[00:24:12] And now the vibrations of sensitive, visionary, ambitious empath and loving rebel are so much more interesting to me that I will use leader when that’s what we need to talk about because of, you know, the one size fits all leader that we don’t want to be and none of us are and the organic way of finding these other things to call people and a lot of them are all three.


[00:24:41] But there’s something magical about threes. So if anybody feels like, Oh, I’m not, I’m not an ambitious empath, but maybe they’re a loving rebel.


[00:24:51] I think it’s really interesting. And I also what other what also caught me up on in your content was talking about leading with authenticity, creativity and courage. Because a lot of times we hear like the Brenee Brown and lead with vulnerability, lead with authenticity. But a lot of people get stuck on that word because it’s not something that like one we hear it a lot or at least I as a marketer hear it a lot and to how authentic are you really gonna be online?


[00:25:19] How authentic are you really gonna be in your professional life? And what where are those boundaries for yourself? But combining it with creativity and courage I think is really powerful in your approach. So I There’s not really a question there. I just want to commend you on that. Thank you. Thank you.


[00:25:36] I’m like, I started out with the question, but I’m like, it’s just really impressive. Thank you. Thank you so much. Authenticity. I feel like, well, I discovered in coaching school that authenticity was one of my top values, which was slightly before the word got taken and then like thrown up everywhere.


[00:25:52] Right. Privately when people ask me, what’s your top value now? I usually say. it’s raw thenticity because I’m great being authentic when I’m being quirky or weird, you know, because it helps create the space for the people, my soulmate clients and whatnot, where it’s hardest for me. and requires the most courage is when I’m feeling raw and let out the authenticity.


[00:26:22] And I would say authenticity, creativity, and courage are probably my top three values. I’m not sure. There’s like a little voice that wants to go do a checklist right now. And they probably ended up in my marketing and on my website because they’re my top three. And there’s absolutely a crossover between myself and the people that I work with.


[00:26:45] That we align on those. It’s really interesting. I’m certified in as a master practitioner in NLP. And one of the things that I do with all of my clients is figure out their values, right? We’re going to start with your values and go from there. It just makes life easier knowing where your values are and what’s important to you when you’re making decisions based on your work life, your career, you know, whatever area you’re doing your values in.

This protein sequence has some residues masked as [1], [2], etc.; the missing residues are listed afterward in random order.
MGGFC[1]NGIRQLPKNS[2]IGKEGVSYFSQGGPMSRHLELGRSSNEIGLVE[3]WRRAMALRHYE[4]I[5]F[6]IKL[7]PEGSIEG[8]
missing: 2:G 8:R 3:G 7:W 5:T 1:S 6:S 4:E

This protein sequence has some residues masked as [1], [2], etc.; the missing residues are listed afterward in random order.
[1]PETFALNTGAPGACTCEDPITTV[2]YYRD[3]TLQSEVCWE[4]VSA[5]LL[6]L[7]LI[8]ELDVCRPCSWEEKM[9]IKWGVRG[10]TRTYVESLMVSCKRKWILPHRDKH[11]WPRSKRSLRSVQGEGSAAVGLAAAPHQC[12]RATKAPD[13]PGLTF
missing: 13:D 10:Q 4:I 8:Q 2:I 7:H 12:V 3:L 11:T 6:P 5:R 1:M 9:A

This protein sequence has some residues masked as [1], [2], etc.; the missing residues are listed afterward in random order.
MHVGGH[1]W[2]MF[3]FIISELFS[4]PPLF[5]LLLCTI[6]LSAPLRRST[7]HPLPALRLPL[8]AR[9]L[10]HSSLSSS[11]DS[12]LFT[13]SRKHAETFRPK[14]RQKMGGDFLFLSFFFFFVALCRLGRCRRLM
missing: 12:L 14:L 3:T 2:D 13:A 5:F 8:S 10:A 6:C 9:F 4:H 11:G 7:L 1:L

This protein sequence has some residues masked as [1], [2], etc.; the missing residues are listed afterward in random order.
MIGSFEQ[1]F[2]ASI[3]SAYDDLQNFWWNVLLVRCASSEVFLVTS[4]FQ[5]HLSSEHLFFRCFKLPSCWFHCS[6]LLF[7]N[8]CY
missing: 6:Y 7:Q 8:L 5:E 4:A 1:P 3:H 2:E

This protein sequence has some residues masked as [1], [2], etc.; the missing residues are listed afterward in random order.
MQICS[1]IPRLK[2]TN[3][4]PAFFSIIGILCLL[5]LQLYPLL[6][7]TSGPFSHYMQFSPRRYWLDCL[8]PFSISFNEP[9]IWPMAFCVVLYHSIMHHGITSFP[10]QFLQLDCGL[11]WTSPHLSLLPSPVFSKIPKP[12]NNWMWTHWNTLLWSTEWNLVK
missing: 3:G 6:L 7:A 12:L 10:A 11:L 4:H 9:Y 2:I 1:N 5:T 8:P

[00:27:10] And it’s made a difference for me too, as far as like my values tend to,, curiosity is definitely value, which is why I restarted the podcast because I love learning about people and learning how they approach things. Because we all have different ways of approaching something.


[00:27:26] So I can say, okay, I help my clients go from invisible to invincible in their business. And you can say the same thing if you, if you did, right? Mm-Hmm. . But at the same time, like. Our approaches are so different and the outcome of what we help teach is so different and coach is so different that there’s room and there’s space for everybody because there’s no one way and there’s no one outcome for each person.


[00:27:50] Yeah, absolutely. And I find this with being a podcast guest. I don’t have my own podcast, parentheses yet, yet, yet, if I’m called fully there. And it’s like we intersect. I love the words Invisible to Invincible Podcast. I would not have landed on them myself, and it’s what drew me before I read anything else.


[00:28:17] Because there’s a place where we’re unique and different, we each have our own ways of working, and we’re helping some of the same people, some different people, and there’s an intersection where we come together, and we meet, and we’re having this conversation today. And what you do is so powerful, right?


[00:28:34] Like when you start to look at the need for public speaking, when you look at the need for people who have that voice in their head, that feeling that they were meant for more, that they have those stories to share, but sometimes they don’t believe it themselves. Once again, sometimes they feel like life has passed them by and it’s too late to tell those stories.


[00:29:00] And so. I firmly believe that anything that we can do to help people show up and share that experience is critical because in a lot of ways, by keeping quiet as a, you know, forgotten generation and what have you, and millennials and, and that kind of thing, like as individuals keeping quiet, we’re not passing on wisdom and knowledge to people coming behind us.